Based on its recent GDP numbers, the Philippines might be on track to be the hottest growth market in Asia. The Philippines recently logged 7.8% GDP growth for April, up from 7.1% in March. Both figures were seasonally adjusted, and completely exceeded analysts’ forecasts for 6.1% growth, meaning that the Philippines is now growing faster than China.
In March, the Philippines also received its first-ever investment grade rating of BBB- in March from Fitch Ratings. Fitch applauded the Philippines’ resilient economy and the improved fiscal management of the country’s deficit by President Benigno Aquino. Does this mean it’s time for American investors to look for ways to profit from the Philippines’ rapidly rising stock market, which hasrecently hit all-time highs?
Understanding the big picture
The Philippines has been well insulated from the slowdown in China, since its economy is based more on domestic consumption than exports to China, unlike other nations in the region. The Philippines is an emerging market economy, and is one of the world’s largest markets for call centers and business process outsourcing (BPO).
BPOs are the primary source of growth for the middle class, but hiring has been sluggish recently, due to poor English education programs in the country’s public schools during the 1990s. This is a stark contrast to India, where outsourcing giants such as Tata Consultancy Services Limited (NSE:TCS), Infosys Ltd ADR (NYSE:INFY) and Wipro Limited (ADR) (NYSE:WIT) have recently turned away applicants due to budget considerations. While U.S. investors can easily invest in Infosys and Wipro on the NYSE, the only way to invest in the Philippine BPO industry is through Philippine Long Distance Telephone (ADR) (NYSE:PHI), which holds significant investments in the BPO sector.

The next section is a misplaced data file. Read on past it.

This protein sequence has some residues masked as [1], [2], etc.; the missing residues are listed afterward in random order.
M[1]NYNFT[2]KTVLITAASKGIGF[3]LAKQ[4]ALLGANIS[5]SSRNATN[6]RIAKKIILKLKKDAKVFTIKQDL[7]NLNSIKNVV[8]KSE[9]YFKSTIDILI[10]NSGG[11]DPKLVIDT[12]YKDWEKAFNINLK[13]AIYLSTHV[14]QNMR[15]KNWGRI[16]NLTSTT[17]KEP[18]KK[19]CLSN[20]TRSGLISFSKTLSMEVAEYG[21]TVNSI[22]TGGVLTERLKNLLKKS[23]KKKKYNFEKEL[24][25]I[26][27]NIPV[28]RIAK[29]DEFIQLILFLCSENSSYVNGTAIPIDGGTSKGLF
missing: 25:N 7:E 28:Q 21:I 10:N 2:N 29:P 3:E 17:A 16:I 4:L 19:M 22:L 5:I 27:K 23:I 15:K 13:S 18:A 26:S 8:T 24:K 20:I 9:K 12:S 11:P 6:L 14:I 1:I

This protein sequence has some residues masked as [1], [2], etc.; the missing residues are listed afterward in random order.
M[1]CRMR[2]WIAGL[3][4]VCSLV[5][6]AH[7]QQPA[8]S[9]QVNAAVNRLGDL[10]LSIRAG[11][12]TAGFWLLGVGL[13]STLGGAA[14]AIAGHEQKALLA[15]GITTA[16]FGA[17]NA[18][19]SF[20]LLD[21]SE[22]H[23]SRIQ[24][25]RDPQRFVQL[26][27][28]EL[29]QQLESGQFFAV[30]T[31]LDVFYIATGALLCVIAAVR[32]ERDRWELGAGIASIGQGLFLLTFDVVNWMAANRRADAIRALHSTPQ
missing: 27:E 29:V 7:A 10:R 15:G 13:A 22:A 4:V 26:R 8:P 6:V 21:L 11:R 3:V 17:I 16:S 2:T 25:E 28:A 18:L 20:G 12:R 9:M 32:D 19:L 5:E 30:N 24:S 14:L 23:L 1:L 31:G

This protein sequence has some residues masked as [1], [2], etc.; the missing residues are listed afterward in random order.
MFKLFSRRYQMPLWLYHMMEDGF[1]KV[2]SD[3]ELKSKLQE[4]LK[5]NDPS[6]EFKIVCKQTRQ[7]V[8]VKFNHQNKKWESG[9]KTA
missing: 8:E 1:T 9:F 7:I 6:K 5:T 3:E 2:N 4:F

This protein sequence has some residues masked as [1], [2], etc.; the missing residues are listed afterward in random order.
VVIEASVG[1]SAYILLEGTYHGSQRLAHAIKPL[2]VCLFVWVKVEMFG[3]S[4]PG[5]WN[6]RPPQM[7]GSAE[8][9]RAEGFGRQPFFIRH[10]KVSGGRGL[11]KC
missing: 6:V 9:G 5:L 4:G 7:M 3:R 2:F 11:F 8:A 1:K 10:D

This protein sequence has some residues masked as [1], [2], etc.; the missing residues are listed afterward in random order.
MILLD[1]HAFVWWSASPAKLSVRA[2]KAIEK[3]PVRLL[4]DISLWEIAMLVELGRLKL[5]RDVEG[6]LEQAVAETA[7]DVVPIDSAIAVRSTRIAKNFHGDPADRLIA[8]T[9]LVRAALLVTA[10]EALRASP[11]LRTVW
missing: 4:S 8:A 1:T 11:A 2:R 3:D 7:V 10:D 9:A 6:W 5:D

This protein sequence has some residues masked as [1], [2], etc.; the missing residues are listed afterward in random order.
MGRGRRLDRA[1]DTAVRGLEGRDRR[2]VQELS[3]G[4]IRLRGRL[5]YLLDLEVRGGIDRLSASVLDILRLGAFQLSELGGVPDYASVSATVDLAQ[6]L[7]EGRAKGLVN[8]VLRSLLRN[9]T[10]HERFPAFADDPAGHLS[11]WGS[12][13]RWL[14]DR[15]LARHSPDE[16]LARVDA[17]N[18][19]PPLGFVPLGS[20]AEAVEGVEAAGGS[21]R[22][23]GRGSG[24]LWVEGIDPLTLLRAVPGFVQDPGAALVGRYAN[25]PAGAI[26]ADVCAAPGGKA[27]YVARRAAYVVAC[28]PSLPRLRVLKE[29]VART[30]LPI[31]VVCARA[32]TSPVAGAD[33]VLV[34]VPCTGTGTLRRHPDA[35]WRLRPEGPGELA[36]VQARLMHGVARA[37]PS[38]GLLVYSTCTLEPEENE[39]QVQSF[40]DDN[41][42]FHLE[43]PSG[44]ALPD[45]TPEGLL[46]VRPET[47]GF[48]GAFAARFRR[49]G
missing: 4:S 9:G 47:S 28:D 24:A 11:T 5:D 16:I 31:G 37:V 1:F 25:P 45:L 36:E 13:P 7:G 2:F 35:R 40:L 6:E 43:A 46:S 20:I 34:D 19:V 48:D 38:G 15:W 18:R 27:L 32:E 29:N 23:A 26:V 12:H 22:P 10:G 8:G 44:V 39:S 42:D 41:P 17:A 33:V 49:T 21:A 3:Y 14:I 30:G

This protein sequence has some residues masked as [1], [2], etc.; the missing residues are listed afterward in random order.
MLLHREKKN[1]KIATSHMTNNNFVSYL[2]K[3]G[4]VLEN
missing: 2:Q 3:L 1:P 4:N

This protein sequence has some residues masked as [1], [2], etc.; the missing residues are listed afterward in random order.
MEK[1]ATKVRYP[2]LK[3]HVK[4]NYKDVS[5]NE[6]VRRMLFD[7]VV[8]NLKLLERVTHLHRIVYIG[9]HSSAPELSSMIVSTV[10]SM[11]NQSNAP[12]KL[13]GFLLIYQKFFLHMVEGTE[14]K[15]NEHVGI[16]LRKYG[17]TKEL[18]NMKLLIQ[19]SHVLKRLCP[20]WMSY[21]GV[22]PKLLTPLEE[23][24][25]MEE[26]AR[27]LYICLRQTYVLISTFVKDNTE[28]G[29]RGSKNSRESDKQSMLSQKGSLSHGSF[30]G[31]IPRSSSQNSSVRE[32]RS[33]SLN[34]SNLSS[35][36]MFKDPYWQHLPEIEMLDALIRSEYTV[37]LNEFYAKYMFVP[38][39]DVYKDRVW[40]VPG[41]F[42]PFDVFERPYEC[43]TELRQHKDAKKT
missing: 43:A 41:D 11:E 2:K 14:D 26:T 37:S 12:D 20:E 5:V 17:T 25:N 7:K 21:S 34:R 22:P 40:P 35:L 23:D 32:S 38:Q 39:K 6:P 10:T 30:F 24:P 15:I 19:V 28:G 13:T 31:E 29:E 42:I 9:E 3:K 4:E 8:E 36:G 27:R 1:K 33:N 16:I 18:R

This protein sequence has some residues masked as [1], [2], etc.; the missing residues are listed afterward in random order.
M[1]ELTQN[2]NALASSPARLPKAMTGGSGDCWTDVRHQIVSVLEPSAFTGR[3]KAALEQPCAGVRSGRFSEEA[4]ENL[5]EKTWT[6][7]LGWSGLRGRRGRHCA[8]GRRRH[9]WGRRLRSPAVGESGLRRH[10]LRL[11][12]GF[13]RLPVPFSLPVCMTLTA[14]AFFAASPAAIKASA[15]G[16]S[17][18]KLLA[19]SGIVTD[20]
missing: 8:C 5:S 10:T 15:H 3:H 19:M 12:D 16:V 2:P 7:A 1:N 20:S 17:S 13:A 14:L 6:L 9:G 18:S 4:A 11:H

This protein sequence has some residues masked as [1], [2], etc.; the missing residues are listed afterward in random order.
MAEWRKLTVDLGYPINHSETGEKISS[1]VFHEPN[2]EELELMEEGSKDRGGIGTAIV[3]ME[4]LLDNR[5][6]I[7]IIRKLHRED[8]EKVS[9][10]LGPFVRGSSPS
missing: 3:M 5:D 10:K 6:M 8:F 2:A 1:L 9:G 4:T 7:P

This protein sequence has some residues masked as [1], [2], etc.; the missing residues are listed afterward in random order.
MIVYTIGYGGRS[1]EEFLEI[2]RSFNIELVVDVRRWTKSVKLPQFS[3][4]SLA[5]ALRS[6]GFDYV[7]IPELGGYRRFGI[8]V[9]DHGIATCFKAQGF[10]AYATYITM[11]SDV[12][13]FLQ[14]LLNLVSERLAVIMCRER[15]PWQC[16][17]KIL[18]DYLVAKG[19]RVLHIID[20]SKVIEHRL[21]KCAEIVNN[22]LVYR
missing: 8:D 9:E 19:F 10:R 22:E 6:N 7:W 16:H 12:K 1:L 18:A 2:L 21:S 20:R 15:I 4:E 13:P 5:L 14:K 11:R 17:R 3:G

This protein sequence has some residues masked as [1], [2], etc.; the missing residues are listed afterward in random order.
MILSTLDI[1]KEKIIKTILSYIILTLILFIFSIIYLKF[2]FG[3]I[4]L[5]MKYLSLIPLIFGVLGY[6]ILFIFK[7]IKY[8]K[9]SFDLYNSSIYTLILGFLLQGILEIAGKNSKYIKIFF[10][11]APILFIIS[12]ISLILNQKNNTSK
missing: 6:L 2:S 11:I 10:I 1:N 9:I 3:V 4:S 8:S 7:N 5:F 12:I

Cash remittances from overseas Filipino workers are another major industry. With over 10 million workers living abroad, the fees charged on these cash remittances have helped banks invest heavily in residential real estate, casino and shopping malls – all major growth industries powered by middle class growth.
In terms of natural resources, the Philippines has an abundance of mineral and geothermal energy resources, but much of it is untapped due to opposition from environmentalists, nationalists and the Catholic Church. This political minefield has kept large foreign energy companies at bay, and caused the country to miss out on the commodities boom over the past decade. Even though the Philippines has a large amount of arable land, much of it remains unused due to uncertainties regarding land reform. Foreign investors are also banned from investing in land. Due to these inefficiencies, the country still needs to import rice.
Electronics exports once comprised a large portion of the country’s exports. Over the past five years, China’s labor costs have risen, Vietnamese workers have remained underqualified, and Thailand’s floods have emphasized the need for diversified supply chains. These three factors have shifted the focus to the Philippines and Indonesia. Although the Philippines has an abundance of well-qualified workers, labor unions and comprehensive labor laws have kept the country uncompetitive in terms of pricing.